The edition removed nearly 80% of content, leaving only passages that promote slavery.
The Bible is filled with verses that promote freedom and record the struggle against slavery. The Old Testament, in particular, is rife with references to the Jews tugging at their bonds and warring for autonomy. Even Jesus himself, in Luke 4:8 said that he came to “set the captives free.”
There is one version, however, that had these important texts expunged and altered in order to spread the exact opposite message to the people who needed the real thing most of all. This edition, the controversial “Slave Bible,” is now on display at the Museum of the Bible in Washington, DC.
The purpose of the exhibit, in the words Museum of the Bible President Ken McKenzie, is to “pass the message on: may this never happen again. The Bible itself is a whole book. It’s not one to carve up and use this piece or that piece.” He added that the exhibit was created with the hopes that it might discourage such an edit from “ever happening again.”
“The Bible itself is a whole book; it’s not one that you get to carve up and you get to use this piece or that piece,” McKenzie told NBC.
Published in London, in 1807, the “Slave Bible” appears to be a normal Bible from the outside, but its contents are missing roughly 90% of the Old Testament and about 50% of the New Testament. In an interview with NBC News, as seen above, Museum of the Bible curator Anthony Schmidt describes the extensive editing.
“A normal King James Version has 1189 chapters in it; the ‘Slave Bible’ has only 232,” said Schmidt.
Among the omissions is the Book of Exodus, in which Moses famously demanded that the Egyptian Pharaoh release his people. The book of Jeremiah didn’t make the cut either, as verses such as this were apparently too incendiary:
“Woe to him who builds his house on wrongdoing his roof-chambers on injustice; Who works his neighbors without pay, and gives them no wages.” – Jeremiah 22:13
One of the books removed from the New Testament was the Epistle to the Galatians, which was most likely omitted due to the way St. Paul attacked the idea that some people are better than others:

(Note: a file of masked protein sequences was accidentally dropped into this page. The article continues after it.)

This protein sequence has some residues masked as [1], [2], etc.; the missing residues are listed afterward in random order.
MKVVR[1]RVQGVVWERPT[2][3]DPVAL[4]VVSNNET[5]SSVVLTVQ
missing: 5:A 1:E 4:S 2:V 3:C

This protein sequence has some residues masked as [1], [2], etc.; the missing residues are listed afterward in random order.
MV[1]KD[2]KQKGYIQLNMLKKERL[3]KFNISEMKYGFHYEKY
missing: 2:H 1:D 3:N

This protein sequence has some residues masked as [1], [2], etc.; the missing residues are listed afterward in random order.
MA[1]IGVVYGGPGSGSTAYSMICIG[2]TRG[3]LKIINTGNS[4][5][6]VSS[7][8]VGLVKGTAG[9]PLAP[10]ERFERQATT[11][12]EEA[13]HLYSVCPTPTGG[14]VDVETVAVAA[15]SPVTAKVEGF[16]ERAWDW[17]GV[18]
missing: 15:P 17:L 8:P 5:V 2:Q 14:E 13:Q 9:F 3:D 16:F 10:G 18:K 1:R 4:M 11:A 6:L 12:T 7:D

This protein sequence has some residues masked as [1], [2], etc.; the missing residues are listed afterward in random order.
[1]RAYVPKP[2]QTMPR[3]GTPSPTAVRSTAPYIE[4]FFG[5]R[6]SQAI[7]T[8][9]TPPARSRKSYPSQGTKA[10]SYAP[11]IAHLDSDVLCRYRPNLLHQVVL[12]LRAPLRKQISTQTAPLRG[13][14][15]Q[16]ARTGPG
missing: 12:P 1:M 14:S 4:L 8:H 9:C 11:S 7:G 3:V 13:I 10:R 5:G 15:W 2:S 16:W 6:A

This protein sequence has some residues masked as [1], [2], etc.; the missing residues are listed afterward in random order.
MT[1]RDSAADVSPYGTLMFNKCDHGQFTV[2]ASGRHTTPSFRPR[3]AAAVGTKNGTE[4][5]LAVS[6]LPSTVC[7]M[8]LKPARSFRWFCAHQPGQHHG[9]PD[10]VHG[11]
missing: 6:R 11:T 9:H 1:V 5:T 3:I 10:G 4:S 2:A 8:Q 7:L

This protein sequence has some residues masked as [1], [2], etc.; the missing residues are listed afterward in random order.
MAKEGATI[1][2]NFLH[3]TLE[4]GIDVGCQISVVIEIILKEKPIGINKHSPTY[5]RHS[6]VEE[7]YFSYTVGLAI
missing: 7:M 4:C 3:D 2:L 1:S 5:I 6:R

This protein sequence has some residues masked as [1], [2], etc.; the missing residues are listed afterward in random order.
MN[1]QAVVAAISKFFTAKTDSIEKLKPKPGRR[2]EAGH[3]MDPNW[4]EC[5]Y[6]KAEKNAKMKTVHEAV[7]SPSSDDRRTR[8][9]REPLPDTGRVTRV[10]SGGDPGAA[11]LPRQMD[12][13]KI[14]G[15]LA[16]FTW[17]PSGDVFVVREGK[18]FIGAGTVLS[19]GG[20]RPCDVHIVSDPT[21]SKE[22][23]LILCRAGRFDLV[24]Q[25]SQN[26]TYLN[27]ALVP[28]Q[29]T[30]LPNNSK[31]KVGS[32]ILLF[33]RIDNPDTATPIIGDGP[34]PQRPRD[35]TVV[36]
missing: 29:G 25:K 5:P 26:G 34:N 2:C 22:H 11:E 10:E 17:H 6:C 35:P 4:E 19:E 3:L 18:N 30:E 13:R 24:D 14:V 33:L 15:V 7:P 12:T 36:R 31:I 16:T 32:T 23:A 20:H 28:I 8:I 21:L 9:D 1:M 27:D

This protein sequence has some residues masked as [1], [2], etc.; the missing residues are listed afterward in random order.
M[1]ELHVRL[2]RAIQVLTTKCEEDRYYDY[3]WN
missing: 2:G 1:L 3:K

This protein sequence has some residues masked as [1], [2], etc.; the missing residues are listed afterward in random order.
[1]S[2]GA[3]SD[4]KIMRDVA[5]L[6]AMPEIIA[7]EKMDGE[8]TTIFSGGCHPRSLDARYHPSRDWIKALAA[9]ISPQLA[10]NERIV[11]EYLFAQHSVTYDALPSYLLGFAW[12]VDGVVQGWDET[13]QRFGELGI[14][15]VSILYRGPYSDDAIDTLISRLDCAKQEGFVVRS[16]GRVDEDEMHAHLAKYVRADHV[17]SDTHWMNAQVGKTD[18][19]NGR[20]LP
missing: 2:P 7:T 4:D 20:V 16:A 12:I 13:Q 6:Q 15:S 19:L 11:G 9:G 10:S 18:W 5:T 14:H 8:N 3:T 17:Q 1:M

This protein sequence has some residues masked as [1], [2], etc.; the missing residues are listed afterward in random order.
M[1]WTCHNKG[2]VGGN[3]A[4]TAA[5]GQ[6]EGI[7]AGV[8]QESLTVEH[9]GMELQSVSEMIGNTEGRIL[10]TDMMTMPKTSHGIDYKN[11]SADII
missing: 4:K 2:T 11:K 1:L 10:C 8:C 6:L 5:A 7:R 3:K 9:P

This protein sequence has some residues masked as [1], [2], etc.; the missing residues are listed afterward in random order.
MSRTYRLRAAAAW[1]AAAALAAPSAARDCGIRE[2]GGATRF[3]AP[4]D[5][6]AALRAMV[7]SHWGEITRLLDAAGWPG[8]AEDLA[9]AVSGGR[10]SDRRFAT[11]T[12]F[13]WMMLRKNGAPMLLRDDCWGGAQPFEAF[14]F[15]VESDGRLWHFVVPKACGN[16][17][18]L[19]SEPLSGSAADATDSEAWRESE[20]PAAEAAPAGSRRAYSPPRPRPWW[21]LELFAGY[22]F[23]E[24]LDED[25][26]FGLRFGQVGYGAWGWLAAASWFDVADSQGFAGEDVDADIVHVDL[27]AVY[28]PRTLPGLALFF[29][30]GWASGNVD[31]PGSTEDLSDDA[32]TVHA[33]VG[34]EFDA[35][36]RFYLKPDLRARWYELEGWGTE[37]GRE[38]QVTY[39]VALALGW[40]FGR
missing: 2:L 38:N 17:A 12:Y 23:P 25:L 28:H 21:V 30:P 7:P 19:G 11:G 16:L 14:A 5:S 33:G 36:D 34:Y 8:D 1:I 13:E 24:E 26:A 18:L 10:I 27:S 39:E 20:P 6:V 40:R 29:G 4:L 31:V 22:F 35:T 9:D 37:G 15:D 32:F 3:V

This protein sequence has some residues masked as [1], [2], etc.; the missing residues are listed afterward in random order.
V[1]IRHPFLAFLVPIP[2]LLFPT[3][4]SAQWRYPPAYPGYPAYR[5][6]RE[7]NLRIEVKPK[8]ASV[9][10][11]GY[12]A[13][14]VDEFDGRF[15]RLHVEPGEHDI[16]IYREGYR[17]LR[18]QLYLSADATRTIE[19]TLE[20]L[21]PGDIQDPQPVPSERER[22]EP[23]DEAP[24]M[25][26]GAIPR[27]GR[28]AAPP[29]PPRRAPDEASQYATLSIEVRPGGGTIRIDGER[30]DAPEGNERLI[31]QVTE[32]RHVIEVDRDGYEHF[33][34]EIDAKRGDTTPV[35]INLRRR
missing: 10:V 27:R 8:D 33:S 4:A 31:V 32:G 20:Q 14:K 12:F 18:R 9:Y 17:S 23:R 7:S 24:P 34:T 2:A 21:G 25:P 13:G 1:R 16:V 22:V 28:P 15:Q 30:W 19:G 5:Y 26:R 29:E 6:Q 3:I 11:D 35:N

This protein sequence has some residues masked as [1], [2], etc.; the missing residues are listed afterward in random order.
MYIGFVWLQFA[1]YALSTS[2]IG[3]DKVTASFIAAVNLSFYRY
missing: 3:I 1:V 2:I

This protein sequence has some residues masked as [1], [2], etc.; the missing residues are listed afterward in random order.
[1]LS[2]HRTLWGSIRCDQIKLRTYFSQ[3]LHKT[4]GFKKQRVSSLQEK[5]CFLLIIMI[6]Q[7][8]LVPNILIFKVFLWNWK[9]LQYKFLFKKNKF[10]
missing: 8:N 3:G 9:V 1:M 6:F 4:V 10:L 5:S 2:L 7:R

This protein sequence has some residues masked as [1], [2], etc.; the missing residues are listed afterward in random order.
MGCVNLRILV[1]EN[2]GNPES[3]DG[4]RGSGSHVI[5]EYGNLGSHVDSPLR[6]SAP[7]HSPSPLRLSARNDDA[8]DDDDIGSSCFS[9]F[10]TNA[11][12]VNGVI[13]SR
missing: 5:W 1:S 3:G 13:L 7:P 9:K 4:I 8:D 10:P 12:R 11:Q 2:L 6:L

“There is neither Jew nor Greek, there is neither slave nor free person, there is not male and female; for you are all one in Christ Jesus” – Galatians 3:28
What was left in the “Slave Bible” were all the passages that encouraged slaves to work hard for their earthly masters. An example can be found in the Epistle to the Ephesians, which states:
“Slaves, be obedient to your human masters with fear and trembling, in sincerity of heart, as to Christ.” – Ephesians 6:5
In a Museum of the Bible-sponsored video series on the “Slave Bible,” the first installment of which is viewable below, Schmidt gives more information on the history of the edition. Christian Post reports that the formal title of the book was “Parts of the Holy Bible Selected for the Use of the Negro Slaves in the British West-India Islands,” and was most likely produced by an organization called The Society for the Conversion of the Negro Slaves.
These missionaries are thought to have had good intentions, and in fact many of them called themselves abolitionists. Schmidt added that they believed that the revised scriptures “would improve the lives of enslaved Africans both materially and spiritually.”
“This book,” Schmidt explained, “is aimed at justifying and reinforcing the slave system. But at the same time, it was used to help teach Africans how to read, for example, and to somehow educate them in the classroom.”
The Museum of the Bible opened the “Slave Bible” exhibit in November 2018 and it is expected to run through September 2019. If you visit the museum during this time, they welcome all guests to join in the discussion on the “Slave Bible” in the exhibition’s response area.